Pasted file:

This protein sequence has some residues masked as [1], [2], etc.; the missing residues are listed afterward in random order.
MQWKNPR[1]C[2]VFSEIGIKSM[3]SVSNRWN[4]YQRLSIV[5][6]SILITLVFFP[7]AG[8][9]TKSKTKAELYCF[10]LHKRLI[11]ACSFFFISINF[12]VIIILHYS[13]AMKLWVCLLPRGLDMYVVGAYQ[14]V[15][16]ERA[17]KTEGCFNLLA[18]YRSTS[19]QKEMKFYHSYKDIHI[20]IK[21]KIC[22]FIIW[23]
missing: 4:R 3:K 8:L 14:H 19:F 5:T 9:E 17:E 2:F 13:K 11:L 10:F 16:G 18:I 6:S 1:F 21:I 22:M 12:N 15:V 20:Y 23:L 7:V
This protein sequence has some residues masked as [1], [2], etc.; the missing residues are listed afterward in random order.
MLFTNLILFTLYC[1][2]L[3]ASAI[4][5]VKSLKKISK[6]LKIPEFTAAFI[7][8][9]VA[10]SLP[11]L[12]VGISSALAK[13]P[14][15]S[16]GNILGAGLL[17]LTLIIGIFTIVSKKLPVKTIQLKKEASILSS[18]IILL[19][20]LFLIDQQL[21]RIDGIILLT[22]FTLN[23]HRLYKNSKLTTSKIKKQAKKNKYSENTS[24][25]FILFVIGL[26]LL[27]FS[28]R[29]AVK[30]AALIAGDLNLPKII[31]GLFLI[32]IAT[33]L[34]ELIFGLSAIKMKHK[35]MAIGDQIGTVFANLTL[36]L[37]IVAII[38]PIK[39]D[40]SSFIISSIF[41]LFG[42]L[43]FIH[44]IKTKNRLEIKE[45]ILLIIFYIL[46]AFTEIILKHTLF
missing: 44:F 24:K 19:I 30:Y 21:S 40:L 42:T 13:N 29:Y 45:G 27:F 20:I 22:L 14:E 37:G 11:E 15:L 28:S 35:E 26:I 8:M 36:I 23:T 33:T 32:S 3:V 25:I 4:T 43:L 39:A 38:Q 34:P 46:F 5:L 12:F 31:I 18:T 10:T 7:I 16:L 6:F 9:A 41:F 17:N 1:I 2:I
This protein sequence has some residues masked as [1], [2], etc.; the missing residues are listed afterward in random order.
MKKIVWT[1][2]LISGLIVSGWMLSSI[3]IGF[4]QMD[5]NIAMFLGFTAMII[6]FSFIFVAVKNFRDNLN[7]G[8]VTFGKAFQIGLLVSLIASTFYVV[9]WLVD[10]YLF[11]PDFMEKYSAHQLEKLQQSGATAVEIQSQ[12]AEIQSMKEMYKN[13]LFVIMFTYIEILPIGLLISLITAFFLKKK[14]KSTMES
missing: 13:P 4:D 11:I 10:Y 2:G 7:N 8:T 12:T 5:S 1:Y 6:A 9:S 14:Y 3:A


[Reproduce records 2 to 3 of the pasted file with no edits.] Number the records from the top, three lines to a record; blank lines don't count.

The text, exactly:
This protein sequence has some residues masked as [1], [2], etc.; the missing residues are listed afterward in random order.
MLFTNLILFTLYC[1][2]L[3]ASAI[4][5]VKSLKKISK[6]LKIPEFTAAFI[7][8][9]VA[10]SLP[11]L[12]VGISSALAK[13]P[14][15]S[16]GNILGAGLL[17]LTLIIGIFTIVSKKLPVKTIQLKKEASILSS[18]IILL[19][20]LFLIDQQL[21]RIDGIILLT[22]FTLN[23]HRLYKNSKLTTSKIKKQAKKNKYSENTS[24][25]FILFVIGL[26]LL[27]FS[28]R[29]AVK[30]AALIAGDLNLPKII[31]GLFLI[32]IAT[33]L[34]ELIFGLSAIKMKHK[35]MAIGDQIGTVFANLTL[36]L[37]IVAII[38]PIK[39]D[40]SSFIISSIF[41]LFG[42]L[43]FIH[44]IKTKNRLEIKE[45]ILLIIFYIL[46]AFTEIILKHTLF
missing: 44:F 24:K 19:I 30:Y 21:S 40:L 42:T 13:N 29:Y 45:G 27:F 20:I 22:L 14:E 37:G 11:E 15:L 28:S 35:E 26:I 8:M 36:I 23:T 33:T 32:S 3:V 25:I 4:T 43:L 39:A 38:Q 34:P 46:F 5:L 12:F 31:I 18:T 10:T 7:I 16:L 6:F 9:A 41:F 17:N 1:I 2:I
This protein sequence has some residues masked as [1], [2], etc.; the missing residues are listed afterward in random order.
MKKIVWT[1][2]LISGLIVSGWMLSSI[3]IGF[4]QMD[5]NIAMFLGFTAMII[6]FSFIFVAVKNFRDNLN[7]G[8]VTFGKAFQIGLLVSLIASTFYVV[9]WLVD[10]YLF[11]PDFMEKYSAHQLEKLQQSGATAVEIQSQ[12]AEIQSMKEMYKN[13]LFVIMFTYIEILPIGLLISLITAFFLKKK[14]KSTMES
missing: 13:P 4:D 11:I 10:Y 2:G 7:N 8:T 12:T 5:S 1:Y 6:A 9:S 14:Y 3:A